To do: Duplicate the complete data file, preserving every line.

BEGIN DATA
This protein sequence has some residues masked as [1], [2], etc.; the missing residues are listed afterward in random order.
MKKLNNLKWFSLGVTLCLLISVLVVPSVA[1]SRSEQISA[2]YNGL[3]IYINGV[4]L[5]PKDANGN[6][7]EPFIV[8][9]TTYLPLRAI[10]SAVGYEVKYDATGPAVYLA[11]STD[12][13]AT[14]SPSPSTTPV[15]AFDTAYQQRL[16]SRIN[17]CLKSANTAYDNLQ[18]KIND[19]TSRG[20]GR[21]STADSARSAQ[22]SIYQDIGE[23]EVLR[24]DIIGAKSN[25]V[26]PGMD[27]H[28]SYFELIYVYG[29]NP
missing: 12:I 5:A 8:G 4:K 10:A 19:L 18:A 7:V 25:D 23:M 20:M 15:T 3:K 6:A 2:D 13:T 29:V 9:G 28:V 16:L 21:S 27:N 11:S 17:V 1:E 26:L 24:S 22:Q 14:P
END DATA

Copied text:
This protein sequence has some residues masked as [1], [2], etc.; the missing residues are listed afterward in random order.
MKKLNNLKWFSLGVTLCLLISVLVVPSVA[1]SRSEQISA[2]YNGL[3]IYINGV[4]L[5]PKDANGN[6][7]EPFIV[8][9]TTYLPLRAI[10]SAVGYEVKYDATGPAVYLA[11]STD[12][13]AT[14]SPSPSTTPV[15]AFDTAYQQRL[16]SRIN[17]CLKSANTAYDNLQ[18]KIND[19]TSRG[20]GR[21]STADSARSAQ[22]SIYQDIGE[23]EVLR[24]DIIGAKSN[25]V[26]PGMD[27]H[28]SYFELIYVYG[29]NP
missing: 12:I 5:A 8:G 4:K 10:A 19:L 18:A 7:V 25:D 23:M 20:M 15:T 3:K 6:A 2:D 13:T 29:V 9:G 28:V 16:L 21:S 27:N 11:S 17:V 1:E 26:L 24:S 22:Q 14:P